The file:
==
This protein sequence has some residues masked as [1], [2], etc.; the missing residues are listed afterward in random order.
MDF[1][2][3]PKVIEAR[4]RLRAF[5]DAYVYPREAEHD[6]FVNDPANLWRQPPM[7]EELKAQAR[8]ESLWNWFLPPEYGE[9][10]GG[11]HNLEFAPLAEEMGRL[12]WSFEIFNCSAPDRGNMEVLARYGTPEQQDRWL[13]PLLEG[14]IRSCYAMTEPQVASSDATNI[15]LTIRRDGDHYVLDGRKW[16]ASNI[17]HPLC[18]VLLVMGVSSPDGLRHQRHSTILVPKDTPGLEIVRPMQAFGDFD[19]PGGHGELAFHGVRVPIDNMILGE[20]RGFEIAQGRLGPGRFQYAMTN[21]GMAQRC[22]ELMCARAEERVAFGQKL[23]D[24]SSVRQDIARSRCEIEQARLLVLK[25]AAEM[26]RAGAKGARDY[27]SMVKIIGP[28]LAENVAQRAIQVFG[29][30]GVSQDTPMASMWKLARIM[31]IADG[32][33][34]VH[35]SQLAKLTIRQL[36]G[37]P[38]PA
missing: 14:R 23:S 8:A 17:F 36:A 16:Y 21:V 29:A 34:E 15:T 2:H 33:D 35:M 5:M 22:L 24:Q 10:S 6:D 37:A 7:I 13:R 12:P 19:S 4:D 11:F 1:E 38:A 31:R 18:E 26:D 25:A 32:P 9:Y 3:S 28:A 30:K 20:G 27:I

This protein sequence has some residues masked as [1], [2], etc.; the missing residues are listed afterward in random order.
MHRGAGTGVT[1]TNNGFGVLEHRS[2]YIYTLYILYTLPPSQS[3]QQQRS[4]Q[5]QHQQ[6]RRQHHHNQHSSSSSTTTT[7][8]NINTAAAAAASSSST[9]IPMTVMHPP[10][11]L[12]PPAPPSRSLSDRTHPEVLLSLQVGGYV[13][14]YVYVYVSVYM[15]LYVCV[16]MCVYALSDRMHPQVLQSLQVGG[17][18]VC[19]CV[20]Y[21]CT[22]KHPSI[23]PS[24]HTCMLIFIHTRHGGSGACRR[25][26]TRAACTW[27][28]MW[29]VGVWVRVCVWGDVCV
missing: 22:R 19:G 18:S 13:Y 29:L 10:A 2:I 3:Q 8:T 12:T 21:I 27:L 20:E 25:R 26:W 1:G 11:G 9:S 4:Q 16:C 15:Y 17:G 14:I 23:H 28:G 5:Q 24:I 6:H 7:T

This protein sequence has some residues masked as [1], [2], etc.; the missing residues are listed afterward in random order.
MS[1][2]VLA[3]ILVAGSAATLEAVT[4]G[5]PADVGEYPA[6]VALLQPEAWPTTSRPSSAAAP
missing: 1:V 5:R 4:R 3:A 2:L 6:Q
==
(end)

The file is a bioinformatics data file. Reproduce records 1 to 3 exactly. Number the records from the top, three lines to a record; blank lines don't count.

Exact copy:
This protein sequence has some residues masked as [1], [2], etc.; the missing residues are listed afterward in random order.
MDF[1][2][3]PKVIEAR[4]RLRAF[5]DAYVYPREAEHD[6]FVNDPANLWRQPPM[7]EELKAQAR[8]ESLWNWFLPPEYGE[9][10]GG[11]HNLEFAPLAEEMGRL[12]WSFEIFNCSAPDRGNMEVLARYGTPEQQDRWL[13]PLLEG[14]IRSCYAMTEPQVASSDATNI[15]LTIRRDGDHYVLDGRKW[16]ASNI[17]HPLC[18]VLLVMGVSSPDGLRHQRHSTILVPKDTPGLEIVRPMQAFGDFD[19]PGGHGELAFHGVRVPIDNMILGE[20]RGFEIAQGRLGPGRFQYAMTN[21]GMAQRC[22]ELMCARAEERVAFGQKL[23]D[24]SSVRQDIARSRCEIEQARLLVLK[25]AAEM[26]RAGAKGARDY[27]SMVKIIGP[28]LAENVAQRAIQVFG[29][30]GVSQDTPMASMWKLARIM[31]IADG[32][33][34]VH[35]SQLAKLTIRQL[36]G[37]P[38]PA
missing: 14:R 23:S 8:A 17:F 36:A 16:Y 21:V 29:A 34:E 15:T 2:H 33:D 35:M 5:M 22:L 24:Q 10:S 6:D 37:A 7:I 13:R 12:P 19:S 4:D 11:F 1:E 38:A 31:R 18:E 26:D 25:A 32:P 9:Y 3:S 28:A 30:K 20:G 27:I

This protein sequence has some residues masked as [1], [2], etc.; the missing residues are listed afterward in random order.
MHRGAGTGVT[1]TNNGFGVLEHRS[2]YIYTLYILYTLPPSQS[3]QQQRS[4]Q[5]QHQQ[6]RRQHHHNQHSSSSSTTTT[7][8]NINTAAAAAASSSST[9]IPMTVMHPP[10][11]L[12]PPAPPSRSLSDRTHPEVLLSLQVGGYV[13][14]YVYVYVSVYM[15]LYVCV[16]MCVYALSDRMHPQVLQSLQVGG[17][18]VC[19]CV[20]Y[21]CT[22]KHPSI[23]PS[24]HTCMLIFIHTRHGGSGACRR[25][26]TRAACTW[27][28]MW[29]VGVWVRVCVWGDVCV
missing: 22:R 19:G 18:S 13:Y 29:L 10:A 2:I 3:Q 8:T 12:T 21:I 27:L 20:E 25:R 26:W 1:G 11:G 9:S 4:Q 16:C 15:Y 17:G 14:I 23:H 28:G 5:Q 24:I 6:H 7:T

This protein sequence has some residues masked as [1], [2], etc.; the missing residues are listed afterward in random order.
MS[1][2]VLA[3]ILVAGSAATLEAVT[4]G[5]PADVGEYPA[6]VALLQPEAWPTTSRPSSAAAP
missing: 1:V 5:R 4:R 3:A 2:L 6:Q